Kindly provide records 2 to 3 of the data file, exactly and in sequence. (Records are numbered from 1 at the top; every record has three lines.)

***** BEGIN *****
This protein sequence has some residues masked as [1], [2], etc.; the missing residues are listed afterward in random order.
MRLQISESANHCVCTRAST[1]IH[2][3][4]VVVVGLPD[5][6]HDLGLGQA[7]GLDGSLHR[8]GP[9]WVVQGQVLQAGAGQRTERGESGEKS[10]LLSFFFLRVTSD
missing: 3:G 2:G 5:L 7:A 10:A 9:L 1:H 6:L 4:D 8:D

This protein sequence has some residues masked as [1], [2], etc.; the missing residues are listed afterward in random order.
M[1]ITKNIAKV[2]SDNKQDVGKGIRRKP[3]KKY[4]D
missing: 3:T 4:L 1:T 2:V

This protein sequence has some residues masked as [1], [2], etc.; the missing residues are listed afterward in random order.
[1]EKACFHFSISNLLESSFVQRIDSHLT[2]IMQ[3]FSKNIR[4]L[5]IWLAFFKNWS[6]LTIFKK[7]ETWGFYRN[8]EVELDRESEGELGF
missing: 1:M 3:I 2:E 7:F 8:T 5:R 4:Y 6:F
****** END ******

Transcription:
This protein sequence has some residues masked as [1], [2], etc.; the missing residues are listed afterward in random order.
M[1]ITKNIAKV[2]SDNKQDVGKGIRRKP[3]KKY[4]D
missing: 3:T 4:L 1:T 2:V

This protein sequence has some residues masked as [1], [2], etc.; the missing residues are listed afterward in random order.
[1]EKACFHFSISNLLESSFVQRIDSHLT[2]IMQ[3]FSKNIR[4]L[5]IWLAFFKNWS[6]LTIFKK[7]ETWGFYRN[8]EVELDRESEGELGF
missing: 1:M 3:I 2:E 7:F 8:T 5:R 4:Y 6:F